I can hear that song in my head while I’m writing this. “It’s the hap happiest season of all.” I think it may be those expectations that make Christmas such a difficult time for so many. It’s as if we expect all the troubles in the world to go away like magic the day after Thanksgiving when the Christmas carols return to the radio and the lights go up in every window.
But that’s not how it really is, and frankly, it was never how it was meant to be. A dear friend is facing the ugly reality of divorce, and she drives past twinkling lights and Santa waving from the corner as she heads off to the scariest meeting of her life; that meeting with her lawyer and his lawyer where they all sit at a big table and try to agree on things that they already know they disagree on. It’s horrible and ugly and painful. Another dear friend has been crushed this week by the suicide of a family friend; a mother; a sister; a worn and broken soul who couldn’t see a better way out. People wonder aloud at how things like this can happen because, “It’s Christmas time,” as if it wouldn’t be so bad if it weren’t this time of year.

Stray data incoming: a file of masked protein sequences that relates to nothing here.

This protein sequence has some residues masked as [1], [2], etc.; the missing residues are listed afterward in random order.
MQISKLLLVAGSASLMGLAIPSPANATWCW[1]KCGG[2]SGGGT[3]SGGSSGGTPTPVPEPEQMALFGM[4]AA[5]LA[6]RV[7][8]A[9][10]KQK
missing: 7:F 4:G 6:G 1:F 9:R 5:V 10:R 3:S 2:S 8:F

I don’t think we’re being fair to ourselves when we set such expectations for this season. The truth is, on that first Christmas, as Christ entered the world, He was coming to a dark, broken, hurting, and scary world. His arrival is the thing that brings the beauty and the hope. Our world is still broken and we’re still hurting, but by His grace we are promised a time that will truly be the “hap happiest season of all.” Now that’s something to celebrate!